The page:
2 doctors weighed in:

What causes fluid behind ear drum?

2 doctors weighed in
Dr. David Astrachan
ENT - Head & Neck Surgery
1 doctor agrees

In brief: Negative pressure

In order for the ear to work properly air from the outside of the ear drum has to be balanced by air on the inside of the eardrum. In an intact ear drum the only way for air to get into the middle ear space is up the eustachian tube.
If the eustachian tube doesn't work well the air inside the middle ear gets used up creating a negative pressure. Eventually this pressure can become so low that fluid is sucked from the lining of the middle ear space.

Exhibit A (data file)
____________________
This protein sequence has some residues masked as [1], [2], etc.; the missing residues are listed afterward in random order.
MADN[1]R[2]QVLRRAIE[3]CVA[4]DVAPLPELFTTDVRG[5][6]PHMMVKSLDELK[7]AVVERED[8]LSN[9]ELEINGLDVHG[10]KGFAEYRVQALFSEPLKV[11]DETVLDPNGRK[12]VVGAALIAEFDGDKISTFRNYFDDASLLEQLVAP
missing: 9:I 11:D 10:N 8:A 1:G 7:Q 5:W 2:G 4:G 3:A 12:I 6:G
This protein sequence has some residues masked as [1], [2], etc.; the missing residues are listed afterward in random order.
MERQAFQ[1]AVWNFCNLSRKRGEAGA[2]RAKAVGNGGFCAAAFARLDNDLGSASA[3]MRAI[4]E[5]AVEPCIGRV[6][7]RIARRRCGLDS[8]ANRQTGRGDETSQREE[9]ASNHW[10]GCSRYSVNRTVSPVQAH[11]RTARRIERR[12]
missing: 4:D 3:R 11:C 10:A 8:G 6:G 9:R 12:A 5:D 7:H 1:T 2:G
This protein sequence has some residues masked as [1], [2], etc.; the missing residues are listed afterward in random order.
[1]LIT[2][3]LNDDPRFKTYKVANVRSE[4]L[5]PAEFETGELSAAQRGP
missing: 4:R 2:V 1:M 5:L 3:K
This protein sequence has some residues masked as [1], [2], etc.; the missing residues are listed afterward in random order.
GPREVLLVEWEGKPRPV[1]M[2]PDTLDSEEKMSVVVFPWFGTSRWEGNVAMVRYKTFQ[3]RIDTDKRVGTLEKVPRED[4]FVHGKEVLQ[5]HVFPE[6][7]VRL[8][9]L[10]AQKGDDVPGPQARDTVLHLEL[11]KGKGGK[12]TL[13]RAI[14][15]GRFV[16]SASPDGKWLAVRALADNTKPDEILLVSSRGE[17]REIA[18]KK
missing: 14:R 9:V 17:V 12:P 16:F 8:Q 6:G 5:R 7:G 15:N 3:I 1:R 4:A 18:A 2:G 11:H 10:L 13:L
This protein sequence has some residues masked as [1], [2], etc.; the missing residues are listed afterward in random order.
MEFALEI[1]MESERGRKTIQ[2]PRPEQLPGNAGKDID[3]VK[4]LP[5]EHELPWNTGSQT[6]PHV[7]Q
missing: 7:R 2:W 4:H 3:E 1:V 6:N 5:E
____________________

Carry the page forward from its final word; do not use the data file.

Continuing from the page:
In brief: Negative pressure

In order for the ear to work properly air from the outside of the ear drum has to be balanced by air on the inside of the eardrum. In an intact ear drum the only way for air to get into the middle ear space is up the eustachian tube.
If the eustachian tube doesn't work well the air inside the middle ear gets used up creating a negative pressure. Eventually this pressure can become so low that fluid is sucked from the lining of the middle ear space.
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